8 Mile.

What happens when you put Eminem in a thinly veiled story about his life, get a director of Curtis Hanson’s stature and add a mix of up and coming stars (Brittany Murphy) and established veterans (Mekhi Phifer, Kim Basinger)? You get mad drama and a pleasant surprise. FlmGEEk has details.


Up front, so nobody has any questions, I’ll tell you I like Eminem. Is he a jackass sometimes? Of course. Are some of the things he says ignorant far beyond Webster’s dictionary definition of the term? Hell yes. Is he perhaps the brightest shining star of his generation? Very possibly. Anyone who has even a mild interest in rap music can recognize that the man has talent. Talent that he is building on with every record and single and guest appearance he makes. And then came the news, Eminem was making a movie. And we all groaned. He was going the teen pop route. He was a sellout after all. He was nothing better than Brittany or Mariah or Lance Bass. It was horrible. Then details followed. Curtis Hanson (L.A. Confidential) has signed on to direct. Interesting. He was dropping twenty pounds to play the role. Okay. It would be the story of a rapper coming up in Detroit. Okay, so it was the Eminem story. And then the buzz. The movie worked, it wasn’t just a puff piece, and Eminem, though not exactly stretching, could actually act. All the sudden the brightest shining star of his generation just got a little brighter.

And so we heard the single, "Lose Yourself." Maybe the best song of his career, tapping not only into the movie but into what Eminem was trying to say with the movie. Things were getting better, maybe the only problem was the one that Eminem had tried to deal with since "My Name Is" came out all those years ago. Could he live up to his expectations.

I’m pleased to say he could. While the story of Jimmy ‘Rabbit’ Smith Jr. isn’t all that far from the story of Marshall Mathers, the story in Glitter wasn’t all that far from Mariah Carey’s. She stunk up the joint, while Mr. Mathers managed to not just hold his own, but bring that same charisma he has on his records to the big screen. Quick overview, Jimmy is a white rapper who lives on the wrong side of Detroit’s 8 Mile Road, which separates Detroit from some of it’s slightly lower class suburbs. As a white kid he’s rarely taken seriously in the (mostly) black world of rap, but those who believe in him, like his best friend Future (Phifer), are convinced if he shows up at one of the ‘battles’ at the local club and lets the crowd hear him, they won’t see color, they’ll see skill. If you’ve heard ‘Lose Yourself’ then you know the story, he chokes the first time he goes, but comes back later to prove himself and does. There’s a love story of sorts, a little off kilter, probably very similar to Eminem’s real life experiences, and yes of course he conquers.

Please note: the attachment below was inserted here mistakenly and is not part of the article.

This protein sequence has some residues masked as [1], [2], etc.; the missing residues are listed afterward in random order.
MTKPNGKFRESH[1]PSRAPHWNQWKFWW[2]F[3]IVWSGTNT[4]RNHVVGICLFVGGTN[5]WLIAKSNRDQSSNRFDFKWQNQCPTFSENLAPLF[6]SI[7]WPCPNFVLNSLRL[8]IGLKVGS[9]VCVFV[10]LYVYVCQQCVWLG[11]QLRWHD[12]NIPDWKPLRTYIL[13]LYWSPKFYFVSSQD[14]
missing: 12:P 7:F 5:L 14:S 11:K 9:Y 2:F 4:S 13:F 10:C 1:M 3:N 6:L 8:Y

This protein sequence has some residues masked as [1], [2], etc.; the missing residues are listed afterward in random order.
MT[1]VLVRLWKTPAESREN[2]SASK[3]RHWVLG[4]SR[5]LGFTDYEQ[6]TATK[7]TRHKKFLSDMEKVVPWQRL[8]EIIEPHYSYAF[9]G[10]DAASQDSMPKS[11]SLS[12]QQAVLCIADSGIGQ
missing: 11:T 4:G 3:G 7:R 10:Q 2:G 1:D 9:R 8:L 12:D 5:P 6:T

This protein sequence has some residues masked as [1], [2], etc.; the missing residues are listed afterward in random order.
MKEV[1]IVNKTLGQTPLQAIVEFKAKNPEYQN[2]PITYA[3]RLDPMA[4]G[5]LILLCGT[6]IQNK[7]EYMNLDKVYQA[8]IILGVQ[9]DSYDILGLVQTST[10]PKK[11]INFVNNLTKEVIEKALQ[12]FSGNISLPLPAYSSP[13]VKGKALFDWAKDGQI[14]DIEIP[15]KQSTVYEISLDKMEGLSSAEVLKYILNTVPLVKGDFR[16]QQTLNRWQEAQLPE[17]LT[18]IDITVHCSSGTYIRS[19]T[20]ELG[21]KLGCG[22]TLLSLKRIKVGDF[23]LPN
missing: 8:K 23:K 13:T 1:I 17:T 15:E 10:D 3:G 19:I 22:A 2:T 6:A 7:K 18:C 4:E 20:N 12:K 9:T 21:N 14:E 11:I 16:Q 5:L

But the real story isn’t the story in the movie. It’s the story of Eminem maybe actually growing. Much was made of the scene in which he defends a gay character in the movie. After all his gay bashing rhymes, initially I expected this to be a sort of propaganda, and on some level I suppose it is, but Eminem made it feel real, and isn’t that the mark of a good actor, to take situations that we initially wouldn’t believe and make them believable? Much respect also flows for Basinger, who should never again appear in a movie not directed by Curtis Hanson. There was a time when I would honestly claim that Basinger’s best performance was as a dead woman in Tom Petty’s "Last Dance With Mary Jane" video, but since then she has given two great performances. First in L.A. Confidential, and now in 8 Mile both directed (I’m convinced not coincidentally by Hanson). As Jimmy’s mother she is beaten and raw, and I shouldn’t neglect to say, perfect.

We knew Eminem had the charisma. When’s he on screen, any screen, be it Saturday Night Live appearances, videos, (recorded) live shows, or Total Request Live guest shots, you can’t help but watch. It’s no different on the big screen. Eminem was on literally the biggest stage of his career and he did what he has done on every stage, he owned it. The climactic final ‘battle’ is a beautiful blend of acting, rapping, and simply owning an audience, both the audience in the club, and the audience watching the movie. We all want to see what Eminem will do next, after 8 Mile it is no longer that Mike Tyson ‘what will he do next,’ but instead a Jordanesque ‘what impossible will he make possible’ do next.



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